As Covid-19 closed borders and flight routes at least 11,000 Kiwis were in countries assessed as high or moderate risk - with little chance of getting home.
Other New Zealanders with a way back but unable to pay for an airline ticket received loans, and officials also mulled asking banks to help out with credit card limits. Taxpayer spending on repatriation flights alone is expected to be about $10-14 million.
A briefing prepared for government ministers leading the Covid-19 response from the office of Foreign Affairs Minister Winston Peters is one of several documents released today - which together provides fascinating insight into efforts to help stranded Kiwis.
The April 15 document notes the Government had so far organised or facilitated chartered repatriation flights for Kiwis stranded in China (Wuhan), Japan, Vanuatu, Peru and Uruguay.
"The demand for repatriation will likely continue for some time. Despite clear Government advice over the last several weeks not to travel from New Zealand and to return home if they are able to, there are stranded New Zealanders all over the world. Many are located in comparatively low-risk countries but a number are in moderate- or high-risk countries with no commercial airline options," the briefing states.
"Registrations on Safe Travel record that 7623 New Zealanders are located in moderate-risk countries, and 3326 are in high-risk countries, though the actual numbers may be higher and it is unclear how many of these are stranded travellers."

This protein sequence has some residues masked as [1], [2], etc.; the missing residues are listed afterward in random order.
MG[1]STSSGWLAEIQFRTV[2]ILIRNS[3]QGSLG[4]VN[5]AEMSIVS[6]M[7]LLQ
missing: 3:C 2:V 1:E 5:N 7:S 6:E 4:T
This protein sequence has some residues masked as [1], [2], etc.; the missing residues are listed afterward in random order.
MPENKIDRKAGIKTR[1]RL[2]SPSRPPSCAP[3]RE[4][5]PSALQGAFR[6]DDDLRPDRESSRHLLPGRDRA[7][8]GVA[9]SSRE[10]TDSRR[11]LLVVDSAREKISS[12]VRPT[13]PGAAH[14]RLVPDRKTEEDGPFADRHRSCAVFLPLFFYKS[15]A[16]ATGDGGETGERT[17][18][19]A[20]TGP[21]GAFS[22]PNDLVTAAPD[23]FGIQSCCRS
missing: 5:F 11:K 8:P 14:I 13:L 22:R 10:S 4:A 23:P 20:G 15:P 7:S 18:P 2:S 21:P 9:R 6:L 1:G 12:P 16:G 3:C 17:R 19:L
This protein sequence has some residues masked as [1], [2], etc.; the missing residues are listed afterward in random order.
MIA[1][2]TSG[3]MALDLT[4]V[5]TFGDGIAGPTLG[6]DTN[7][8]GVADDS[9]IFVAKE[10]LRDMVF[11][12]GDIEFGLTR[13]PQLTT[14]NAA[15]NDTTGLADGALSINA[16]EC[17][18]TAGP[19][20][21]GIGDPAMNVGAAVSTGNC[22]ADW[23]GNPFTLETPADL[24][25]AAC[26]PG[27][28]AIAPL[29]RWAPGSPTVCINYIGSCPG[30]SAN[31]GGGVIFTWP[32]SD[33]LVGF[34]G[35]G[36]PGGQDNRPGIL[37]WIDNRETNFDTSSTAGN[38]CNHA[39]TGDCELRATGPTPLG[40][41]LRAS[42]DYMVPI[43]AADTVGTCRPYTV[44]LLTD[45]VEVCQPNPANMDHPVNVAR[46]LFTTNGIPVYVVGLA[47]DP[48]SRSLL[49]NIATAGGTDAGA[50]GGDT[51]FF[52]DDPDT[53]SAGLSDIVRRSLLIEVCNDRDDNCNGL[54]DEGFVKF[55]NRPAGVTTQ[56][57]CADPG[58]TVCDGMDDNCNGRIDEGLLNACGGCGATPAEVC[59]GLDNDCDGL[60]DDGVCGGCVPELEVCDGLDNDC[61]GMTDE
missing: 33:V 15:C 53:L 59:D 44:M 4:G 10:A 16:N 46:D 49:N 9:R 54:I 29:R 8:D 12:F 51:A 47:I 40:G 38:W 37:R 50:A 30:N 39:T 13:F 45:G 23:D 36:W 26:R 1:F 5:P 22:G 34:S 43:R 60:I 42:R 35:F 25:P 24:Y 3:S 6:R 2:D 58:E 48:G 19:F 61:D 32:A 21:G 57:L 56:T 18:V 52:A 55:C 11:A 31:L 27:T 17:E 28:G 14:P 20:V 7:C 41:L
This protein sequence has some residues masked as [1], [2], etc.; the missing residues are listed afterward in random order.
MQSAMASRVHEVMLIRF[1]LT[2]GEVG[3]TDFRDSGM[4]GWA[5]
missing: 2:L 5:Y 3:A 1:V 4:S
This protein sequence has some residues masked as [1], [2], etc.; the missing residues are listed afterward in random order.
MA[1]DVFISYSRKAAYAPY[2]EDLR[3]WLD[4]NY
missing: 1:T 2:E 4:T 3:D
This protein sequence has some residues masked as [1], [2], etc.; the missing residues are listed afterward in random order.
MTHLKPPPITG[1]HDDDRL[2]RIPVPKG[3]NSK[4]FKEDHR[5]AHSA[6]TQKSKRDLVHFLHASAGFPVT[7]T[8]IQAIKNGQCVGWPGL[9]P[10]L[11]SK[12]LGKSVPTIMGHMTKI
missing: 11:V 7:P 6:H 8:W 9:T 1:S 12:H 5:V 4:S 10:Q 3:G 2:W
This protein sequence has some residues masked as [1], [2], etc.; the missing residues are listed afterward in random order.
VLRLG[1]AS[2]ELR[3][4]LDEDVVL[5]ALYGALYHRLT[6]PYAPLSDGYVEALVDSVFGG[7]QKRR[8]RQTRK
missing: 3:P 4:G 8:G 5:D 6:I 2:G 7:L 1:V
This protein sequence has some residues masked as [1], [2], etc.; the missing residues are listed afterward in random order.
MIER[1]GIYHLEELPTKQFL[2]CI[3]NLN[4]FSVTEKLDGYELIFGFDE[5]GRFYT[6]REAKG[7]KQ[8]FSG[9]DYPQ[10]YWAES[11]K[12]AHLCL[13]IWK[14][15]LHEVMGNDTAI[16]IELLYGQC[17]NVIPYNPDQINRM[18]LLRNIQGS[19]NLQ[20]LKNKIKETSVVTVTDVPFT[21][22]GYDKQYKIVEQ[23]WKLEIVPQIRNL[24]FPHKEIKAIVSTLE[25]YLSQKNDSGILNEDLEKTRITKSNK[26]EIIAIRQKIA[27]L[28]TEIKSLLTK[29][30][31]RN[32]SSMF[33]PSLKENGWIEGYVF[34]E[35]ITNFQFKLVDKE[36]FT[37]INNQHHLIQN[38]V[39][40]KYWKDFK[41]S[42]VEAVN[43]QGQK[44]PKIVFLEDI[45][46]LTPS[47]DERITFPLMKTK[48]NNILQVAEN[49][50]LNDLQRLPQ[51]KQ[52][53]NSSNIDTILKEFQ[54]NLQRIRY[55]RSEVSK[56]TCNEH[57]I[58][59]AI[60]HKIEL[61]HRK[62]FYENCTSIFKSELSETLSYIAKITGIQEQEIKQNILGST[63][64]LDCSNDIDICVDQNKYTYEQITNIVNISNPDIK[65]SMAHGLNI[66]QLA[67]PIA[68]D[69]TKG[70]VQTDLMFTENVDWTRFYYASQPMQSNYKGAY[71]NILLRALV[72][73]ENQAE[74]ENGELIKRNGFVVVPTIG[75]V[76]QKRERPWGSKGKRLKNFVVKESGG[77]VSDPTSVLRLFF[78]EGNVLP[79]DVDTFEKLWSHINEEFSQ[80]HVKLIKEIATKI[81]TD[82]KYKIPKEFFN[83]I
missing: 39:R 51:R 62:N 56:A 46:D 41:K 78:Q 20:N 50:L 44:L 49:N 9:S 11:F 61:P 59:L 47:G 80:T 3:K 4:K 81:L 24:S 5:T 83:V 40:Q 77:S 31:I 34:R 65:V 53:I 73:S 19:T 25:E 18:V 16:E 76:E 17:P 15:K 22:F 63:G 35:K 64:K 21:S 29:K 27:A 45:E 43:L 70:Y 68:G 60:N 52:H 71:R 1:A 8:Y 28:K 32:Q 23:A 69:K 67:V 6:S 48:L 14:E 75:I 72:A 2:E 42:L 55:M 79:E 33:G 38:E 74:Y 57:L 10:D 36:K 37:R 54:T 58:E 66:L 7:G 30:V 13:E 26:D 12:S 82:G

All New Zealanders will not be able to be brought home, the briefing notes, and organising charter flights in "low risk" countries undermines efforts by airlines to maintain commercial routes.
The Ministry of Foreign Affairs and Trade (Mfat) had already spent more than $2.2m on repatriation flights by mid-April, and estimated the total direct cost for more repatriation flights from "high risk" countries to be as much as $8m.
That would bring total spending on repatriation flights into the range of $10-14m - a cost that could be absorbed because of savings from a reduction in other foreign affairs spending because of Covid-19.
As the virus swept the globe New Zealanders were advised on March 14 to avoid non-essential travel, and in the next four weeks more than 77,000 overseas Kiwis returned home, mostly on commercial airline routes.
"It is estimated there are still several hundred thousand New Zealanders overseas," the April 15 briefing - much of which is redacted, including a list of high and moderate-risk countries - states.
"As employment opportunities dry up, the intentions of New Zealand residents in other countries may change throughout the remainder of 2020. Commercial airline options continue to shrink (there are presently 29 direct flights a week to New Zealand, compared to 751 at the same time last year), which may also increase the possible reliance on repatriations."
An earlier Mfat briefing for Peters on March 19 - the date New Zealanders were advised not to travel overseas - noted more than 100 Kiwis overseas were calling its offices in Wellington every day, and others contacting embassies.
"A week ago the majority were seeking travel advice; now, most are asking for government assistance with repatriation."
Mfat was looking at options to help those stranded, including asking banks to consider extending credit card limits, relax repayment timeframes and give lower interest rates to stranded Kiwis with costs like rebooking flights: "We understand that a majority of travel insurance policies exclude coverage of Covid-19 related costs, claiming force majeure."